King Solomon “Sol” White (June 12, 1868 – August 26, 1955) was an American professional baseballinfielder, manager and executive, and one of the pioneers of the Negro leagues. An active sportswriter for many years, he wrote the first definitive history of black baseball in 1907. He was elected to the Baseball Hall of Fame in 2006.
Born in Bellaire, Ohio, White’s early life is not well-documented. According to the 1870 and 1880 U.S. Census, his family (parents and two oldest siblings) came from Virginia. His father, Saul Solomon White, apparently died when White was very young. White’s mother, Judith, supported Sol and four siblings with her work as a “washer woman.” White “learned to play ball when quite a youngster.”
As a teenager White was a fan of the Bellaire Globes, local amateurs. The journalist Floyd J. Calvin recounts the story of how White got a chance to play for his team. The Globes were playing a team from Marietta, Ohio. “One of the Globes players got his finger smashed and since they all knew Sol, the captain pushed him into the game. Sol always remembered that game for the captain and second baseman of the Marietta team was none other than Ban B. Johnson, in later years president of the American League and a leading sportsman of the West. Sol takes pride in having played against Ban when he was an obscure captain of a hick town club.”
White quickly made a name for himself as a ballplayer. By the time he was 16, he “attracted the attention of managers of independent teams throughout the Ohio Valley and his services were in great demand.” Originally a shortstop, White eventually “developed into a great all-round player filling any position from catcher to right field.” In 1887 he joined the Pittsburgh Keystones of the National Colored Base Ball League as a left fielder and later second baseman. He was batting .308 when the league folded after a week of play. He then joined the Wheeling (West Virginia) Green Stockings of the Ohio State League and batted .370 with a slugging percentage of .502 as the team’s third baseman.
In the off-season the Ohio State League renamed itself the Tri-State League and banned black players, including White. Weldy Walker, an African American catcher for the league’s Akron club, wrote an eloquent open letter to league officials protesting the decision. It was published in the Sporting Life in March 1888, and within a few weeks the ban was rescinded. White was resigned and sent to join his team on the road, but the Wheeling manager, Al Buckenberger, refused to accept him, and he was released. He rejoined the Pittsburgh Keystones, and played in a “Colored Championship” tournament held in New York City, in which the Keystones finished second to the Cuban Giants.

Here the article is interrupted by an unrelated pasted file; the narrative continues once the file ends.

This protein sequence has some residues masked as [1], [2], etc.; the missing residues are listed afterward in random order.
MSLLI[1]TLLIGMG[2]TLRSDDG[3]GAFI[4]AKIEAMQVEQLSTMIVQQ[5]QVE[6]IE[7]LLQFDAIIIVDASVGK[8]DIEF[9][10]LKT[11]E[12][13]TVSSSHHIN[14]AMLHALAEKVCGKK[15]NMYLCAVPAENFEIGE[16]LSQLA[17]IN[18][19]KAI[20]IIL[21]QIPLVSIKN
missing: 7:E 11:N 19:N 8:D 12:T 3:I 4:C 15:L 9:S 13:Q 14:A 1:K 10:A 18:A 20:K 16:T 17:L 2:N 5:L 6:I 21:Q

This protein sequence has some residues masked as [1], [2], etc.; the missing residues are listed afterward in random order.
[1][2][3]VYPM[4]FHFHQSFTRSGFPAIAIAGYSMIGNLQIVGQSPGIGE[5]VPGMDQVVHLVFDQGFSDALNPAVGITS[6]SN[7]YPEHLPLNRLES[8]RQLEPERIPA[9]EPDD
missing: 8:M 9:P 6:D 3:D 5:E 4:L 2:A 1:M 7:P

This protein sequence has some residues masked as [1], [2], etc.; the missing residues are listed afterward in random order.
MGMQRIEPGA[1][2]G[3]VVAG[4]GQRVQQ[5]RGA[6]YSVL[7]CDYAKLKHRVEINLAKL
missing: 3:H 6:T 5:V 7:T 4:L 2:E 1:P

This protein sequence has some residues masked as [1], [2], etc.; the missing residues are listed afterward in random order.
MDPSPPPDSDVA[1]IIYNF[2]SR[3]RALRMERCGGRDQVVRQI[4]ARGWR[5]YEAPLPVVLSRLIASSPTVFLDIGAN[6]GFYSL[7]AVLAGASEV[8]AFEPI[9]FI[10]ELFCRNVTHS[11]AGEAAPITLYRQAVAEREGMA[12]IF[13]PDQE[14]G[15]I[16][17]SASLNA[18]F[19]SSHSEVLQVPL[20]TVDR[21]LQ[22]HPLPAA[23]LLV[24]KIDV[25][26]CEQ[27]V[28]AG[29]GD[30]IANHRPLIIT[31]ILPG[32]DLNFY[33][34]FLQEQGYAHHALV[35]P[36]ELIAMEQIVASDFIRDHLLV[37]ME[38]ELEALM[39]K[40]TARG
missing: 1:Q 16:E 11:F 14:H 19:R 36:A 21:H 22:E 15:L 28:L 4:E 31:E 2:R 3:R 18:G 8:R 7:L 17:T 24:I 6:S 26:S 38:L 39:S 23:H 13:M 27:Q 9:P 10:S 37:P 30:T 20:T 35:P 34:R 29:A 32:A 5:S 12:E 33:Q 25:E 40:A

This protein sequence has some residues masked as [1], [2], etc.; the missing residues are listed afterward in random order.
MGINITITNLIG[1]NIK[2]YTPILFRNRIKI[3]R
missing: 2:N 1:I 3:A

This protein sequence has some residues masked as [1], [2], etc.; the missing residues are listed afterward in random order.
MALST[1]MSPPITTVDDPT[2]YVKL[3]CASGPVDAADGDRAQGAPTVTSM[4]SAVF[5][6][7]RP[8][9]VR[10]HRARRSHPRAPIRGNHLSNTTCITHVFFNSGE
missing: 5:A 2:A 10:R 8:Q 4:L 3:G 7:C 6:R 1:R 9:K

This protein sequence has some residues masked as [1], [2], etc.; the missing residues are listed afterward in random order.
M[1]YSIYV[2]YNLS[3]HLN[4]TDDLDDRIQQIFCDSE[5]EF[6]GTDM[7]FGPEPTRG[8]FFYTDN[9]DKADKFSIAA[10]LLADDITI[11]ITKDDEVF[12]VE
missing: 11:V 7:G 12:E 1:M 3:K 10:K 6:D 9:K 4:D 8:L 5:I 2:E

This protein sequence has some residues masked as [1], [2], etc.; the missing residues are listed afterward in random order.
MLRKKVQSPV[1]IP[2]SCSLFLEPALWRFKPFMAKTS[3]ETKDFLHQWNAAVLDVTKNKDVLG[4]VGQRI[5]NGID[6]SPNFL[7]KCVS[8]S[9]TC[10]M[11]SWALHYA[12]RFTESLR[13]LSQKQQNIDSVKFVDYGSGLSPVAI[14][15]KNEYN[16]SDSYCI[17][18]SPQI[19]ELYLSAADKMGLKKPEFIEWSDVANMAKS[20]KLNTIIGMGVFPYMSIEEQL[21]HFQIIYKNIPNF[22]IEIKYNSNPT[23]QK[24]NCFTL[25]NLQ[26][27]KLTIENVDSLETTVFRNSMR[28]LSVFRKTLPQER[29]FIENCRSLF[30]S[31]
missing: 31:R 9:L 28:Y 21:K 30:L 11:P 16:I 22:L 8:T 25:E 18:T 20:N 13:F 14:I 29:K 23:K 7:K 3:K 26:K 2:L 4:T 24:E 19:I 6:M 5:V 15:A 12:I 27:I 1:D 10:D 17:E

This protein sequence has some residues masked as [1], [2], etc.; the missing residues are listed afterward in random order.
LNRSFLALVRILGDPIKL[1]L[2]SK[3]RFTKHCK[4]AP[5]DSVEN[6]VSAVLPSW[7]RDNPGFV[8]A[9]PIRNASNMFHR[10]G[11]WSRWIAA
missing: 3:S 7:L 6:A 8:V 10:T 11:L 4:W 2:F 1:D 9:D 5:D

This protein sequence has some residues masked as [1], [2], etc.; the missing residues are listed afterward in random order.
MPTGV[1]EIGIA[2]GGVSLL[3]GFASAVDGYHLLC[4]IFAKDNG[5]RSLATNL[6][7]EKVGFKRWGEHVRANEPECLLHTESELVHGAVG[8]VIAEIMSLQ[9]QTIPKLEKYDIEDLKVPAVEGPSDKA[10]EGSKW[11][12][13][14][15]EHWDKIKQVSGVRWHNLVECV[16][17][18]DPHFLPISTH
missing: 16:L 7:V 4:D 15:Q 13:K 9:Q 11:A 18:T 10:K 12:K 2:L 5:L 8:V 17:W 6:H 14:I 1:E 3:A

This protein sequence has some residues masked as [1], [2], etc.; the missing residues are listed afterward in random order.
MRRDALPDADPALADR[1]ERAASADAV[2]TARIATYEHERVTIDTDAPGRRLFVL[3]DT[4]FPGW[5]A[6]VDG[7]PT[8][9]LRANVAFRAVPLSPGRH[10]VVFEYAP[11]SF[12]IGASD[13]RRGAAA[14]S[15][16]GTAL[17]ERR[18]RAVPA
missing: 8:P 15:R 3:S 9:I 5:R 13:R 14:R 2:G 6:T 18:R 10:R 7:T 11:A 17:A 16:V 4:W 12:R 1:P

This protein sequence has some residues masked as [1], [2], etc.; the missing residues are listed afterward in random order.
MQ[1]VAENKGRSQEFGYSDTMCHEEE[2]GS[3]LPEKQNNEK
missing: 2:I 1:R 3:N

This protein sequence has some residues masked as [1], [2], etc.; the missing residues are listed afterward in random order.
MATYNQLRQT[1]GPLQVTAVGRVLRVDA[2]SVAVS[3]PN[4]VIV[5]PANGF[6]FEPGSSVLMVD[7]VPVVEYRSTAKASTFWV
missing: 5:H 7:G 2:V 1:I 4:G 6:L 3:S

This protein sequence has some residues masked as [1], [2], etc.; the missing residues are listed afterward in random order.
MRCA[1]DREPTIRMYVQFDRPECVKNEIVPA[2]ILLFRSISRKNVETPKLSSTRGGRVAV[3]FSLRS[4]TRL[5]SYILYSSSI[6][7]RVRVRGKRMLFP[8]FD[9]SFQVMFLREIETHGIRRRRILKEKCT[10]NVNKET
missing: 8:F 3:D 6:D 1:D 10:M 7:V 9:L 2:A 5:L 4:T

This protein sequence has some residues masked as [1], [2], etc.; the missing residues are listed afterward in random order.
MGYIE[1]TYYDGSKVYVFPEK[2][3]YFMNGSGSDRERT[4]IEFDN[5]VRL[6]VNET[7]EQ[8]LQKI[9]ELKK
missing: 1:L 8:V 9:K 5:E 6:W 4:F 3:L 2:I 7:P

White spent 1889 with the New York Gorhams, a black team that spent part of the season in the Middle States League. White played both catcher and second base for the Gorhams. The next year, he joined the York Colored Monarchs of the Eastern Interstate League, a white-owned team that signed up most of the 1889 Cuban Giants. White played second base, hit .350, and stole 21 bases in 54 games. In 1891 he played for the Big Gorhams of New York, a team that he later called “without a doubt one of the strongest teams ever gotten together, white or black.” The Gorhams briefly represented Norwalk, Connecticut, in the Connecticut State League.
In 1895 White batted .385 as a second baseman for Fort Wayne, Indiana of the Western Interstate League. Later that year, White replaced Bud Fowler at second base on the barnstorming Page Fence Giants team, batting .404 as the Giants finished with a 118-36-2 record and played in 112 towns in 7 states.
White enrolled in Wilberforce University as a theology student in 1896, spending the next four years alternating between professional baseball with the Cuban X-Giants in the summer and college in the fall and winter. He was still listed as an athletic instructor at Wilberforce in 1900.
After a year as shortstop for the Chicago Columbia Giants in 1900 and one last season with the Cuban X-Giants in 1901, White moved to Philadelphia where he co-founded the Philadelphia Giants. His playing time was gradually curtailed as he concentrated on management.
According to research by Bob Davids, White spent all or part of five seasons in organized minor leagues, playing 152 games and hitting .359 with 169 runs scored, 231 hits, 40 doubles, and 41 stolen bases.